by Partha Chatterjee
University of Minnesota Press, 1995
Cloth: 978-0-8166-2686-1 | Paper: 978-0-8166-2687-8
Library of Congress Classification DS485.B44T49 1995
Dewey Decimal Classification 954.1403


The case of Bengal illustrates the interaction of colonialism and modernity.

Bengal was the first “modern” province in India-the first, that is, to undergo a forced encounter with Western modernity. Beginning with this premise, the writers in Texts of Power consider what the case of Bengal says about the workings of Western modernity in a colonial setting.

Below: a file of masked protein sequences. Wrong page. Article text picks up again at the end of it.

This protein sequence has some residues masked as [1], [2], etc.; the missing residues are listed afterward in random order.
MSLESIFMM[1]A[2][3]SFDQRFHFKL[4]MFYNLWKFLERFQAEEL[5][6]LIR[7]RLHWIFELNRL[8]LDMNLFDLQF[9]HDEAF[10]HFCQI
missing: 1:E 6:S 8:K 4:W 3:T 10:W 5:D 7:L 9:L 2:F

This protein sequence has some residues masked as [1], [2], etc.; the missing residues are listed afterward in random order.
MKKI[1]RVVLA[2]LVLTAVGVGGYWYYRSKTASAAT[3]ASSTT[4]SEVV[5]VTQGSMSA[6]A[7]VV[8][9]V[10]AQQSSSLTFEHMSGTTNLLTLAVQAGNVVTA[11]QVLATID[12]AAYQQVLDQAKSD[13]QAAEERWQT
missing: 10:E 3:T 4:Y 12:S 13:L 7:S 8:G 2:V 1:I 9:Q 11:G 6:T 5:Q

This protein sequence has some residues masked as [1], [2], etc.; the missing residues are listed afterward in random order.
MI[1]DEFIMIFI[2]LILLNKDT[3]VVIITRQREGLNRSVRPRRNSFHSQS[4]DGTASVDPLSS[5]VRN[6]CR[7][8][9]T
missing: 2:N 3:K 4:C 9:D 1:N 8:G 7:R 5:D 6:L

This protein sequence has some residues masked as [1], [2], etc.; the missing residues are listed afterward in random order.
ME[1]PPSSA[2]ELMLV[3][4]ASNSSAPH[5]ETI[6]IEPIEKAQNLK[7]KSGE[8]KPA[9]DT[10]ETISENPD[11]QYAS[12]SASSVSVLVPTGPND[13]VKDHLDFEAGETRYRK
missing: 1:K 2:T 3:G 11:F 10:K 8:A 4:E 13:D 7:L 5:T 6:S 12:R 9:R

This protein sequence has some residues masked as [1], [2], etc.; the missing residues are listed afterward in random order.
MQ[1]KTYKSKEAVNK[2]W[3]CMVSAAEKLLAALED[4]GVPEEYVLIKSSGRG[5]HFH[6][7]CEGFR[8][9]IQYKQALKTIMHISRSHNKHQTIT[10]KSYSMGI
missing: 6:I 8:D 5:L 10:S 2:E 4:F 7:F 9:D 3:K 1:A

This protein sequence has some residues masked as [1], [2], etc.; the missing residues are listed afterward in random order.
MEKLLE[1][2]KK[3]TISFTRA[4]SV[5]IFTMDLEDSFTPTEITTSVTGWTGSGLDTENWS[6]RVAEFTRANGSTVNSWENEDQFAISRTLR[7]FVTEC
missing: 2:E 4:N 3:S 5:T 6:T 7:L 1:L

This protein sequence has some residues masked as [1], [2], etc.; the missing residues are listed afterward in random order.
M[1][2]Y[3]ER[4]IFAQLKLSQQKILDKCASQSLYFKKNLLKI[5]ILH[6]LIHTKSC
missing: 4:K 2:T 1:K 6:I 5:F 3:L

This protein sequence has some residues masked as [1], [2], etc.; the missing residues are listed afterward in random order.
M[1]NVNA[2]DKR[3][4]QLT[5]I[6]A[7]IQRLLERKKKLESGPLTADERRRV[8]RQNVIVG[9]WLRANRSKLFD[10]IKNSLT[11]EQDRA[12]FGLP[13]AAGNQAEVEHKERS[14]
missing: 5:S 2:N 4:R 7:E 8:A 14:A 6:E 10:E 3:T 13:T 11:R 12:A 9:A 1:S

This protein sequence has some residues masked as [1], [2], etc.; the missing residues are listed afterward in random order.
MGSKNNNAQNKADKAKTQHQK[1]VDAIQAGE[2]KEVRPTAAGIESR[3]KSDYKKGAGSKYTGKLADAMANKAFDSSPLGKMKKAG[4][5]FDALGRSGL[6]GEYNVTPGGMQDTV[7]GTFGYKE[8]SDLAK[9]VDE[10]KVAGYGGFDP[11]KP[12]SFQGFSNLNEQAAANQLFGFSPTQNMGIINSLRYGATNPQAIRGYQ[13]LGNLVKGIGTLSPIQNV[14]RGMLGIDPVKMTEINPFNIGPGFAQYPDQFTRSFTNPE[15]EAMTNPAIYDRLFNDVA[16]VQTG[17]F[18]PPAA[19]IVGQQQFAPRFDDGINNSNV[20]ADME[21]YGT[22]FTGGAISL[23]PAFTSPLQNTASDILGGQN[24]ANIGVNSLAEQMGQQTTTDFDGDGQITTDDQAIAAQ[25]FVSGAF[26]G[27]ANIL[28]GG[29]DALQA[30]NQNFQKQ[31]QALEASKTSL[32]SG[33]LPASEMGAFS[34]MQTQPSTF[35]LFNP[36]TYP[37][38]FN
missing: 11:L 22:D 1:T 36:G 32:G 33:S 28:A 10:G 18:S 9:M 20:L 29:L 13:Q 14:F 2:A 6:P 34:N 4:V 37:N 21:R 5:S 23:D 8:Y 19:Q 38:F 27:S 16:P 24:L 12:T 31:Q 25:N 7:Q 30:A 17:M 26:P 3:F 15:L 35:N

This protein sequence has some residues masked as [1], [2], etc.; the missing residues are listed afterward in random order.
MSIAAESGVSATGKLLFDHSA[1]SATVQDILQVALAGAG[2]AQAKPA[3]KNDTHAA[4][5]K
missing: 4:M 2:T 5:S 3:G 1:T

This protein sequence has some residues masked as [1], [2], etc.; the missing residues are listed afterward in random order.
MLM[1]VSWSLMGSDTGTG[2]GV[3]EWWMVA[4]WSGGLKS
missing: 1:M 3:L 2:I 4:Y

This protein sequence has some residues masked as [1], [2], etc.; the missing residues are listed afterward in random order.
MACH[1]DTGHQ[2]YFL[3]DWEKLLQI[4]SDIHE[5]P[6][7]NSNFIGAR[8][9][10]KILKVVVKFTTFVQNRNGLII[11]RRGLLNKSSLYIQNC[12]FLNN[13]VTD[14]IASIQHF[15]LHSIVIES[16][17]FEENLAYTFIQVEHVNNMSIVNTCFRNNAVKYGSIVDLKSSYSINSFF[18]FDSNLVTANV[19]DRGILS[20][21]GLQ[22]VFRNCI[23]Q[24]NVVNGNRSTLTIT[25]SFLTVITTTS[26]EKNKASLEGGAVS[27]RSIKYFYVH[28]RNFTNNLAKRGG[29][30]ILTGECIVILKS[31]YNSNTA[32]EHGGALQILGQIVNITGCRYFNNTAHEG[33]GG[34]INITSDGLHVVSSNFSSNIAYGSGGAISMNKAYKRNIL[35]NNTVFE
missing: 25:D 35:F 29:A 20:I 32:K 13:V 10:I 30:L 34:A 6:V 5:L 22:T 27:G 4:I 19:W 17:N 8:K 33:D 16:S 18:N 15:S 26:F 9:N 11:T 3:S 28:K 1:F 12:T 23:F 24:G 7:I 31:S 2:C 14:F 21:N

A truly interdisciplinary effort, this collection probes questions of pedagogy, nationalism, and gender. Among the subjects explored are colonialist and nationalist surveillance of Bengali literature; the disposition of the nation’s art; the politics of child-rearing; the mapping of Calcutta; and the disciplining of historical memory. By applying the theoretical insights of recent historical and cultural studies to the specific circumstances of Bengal, the authors develop a new approach to Indian intellectual and cultural history. Their work makes a significant contribution to our understanding of contemporary intellectual modernity.Contributors: Pradip Kumar Bose, Keya Dasgupta, Tapati Guha-Thakurta, all at the Centre for Studies in Social Sciences, Calcutta; Tapti Roy, Maharani Kashiswari College, Calcutta; Ranabir Samaddar, Maulana Azad Institute of Asian Studies.

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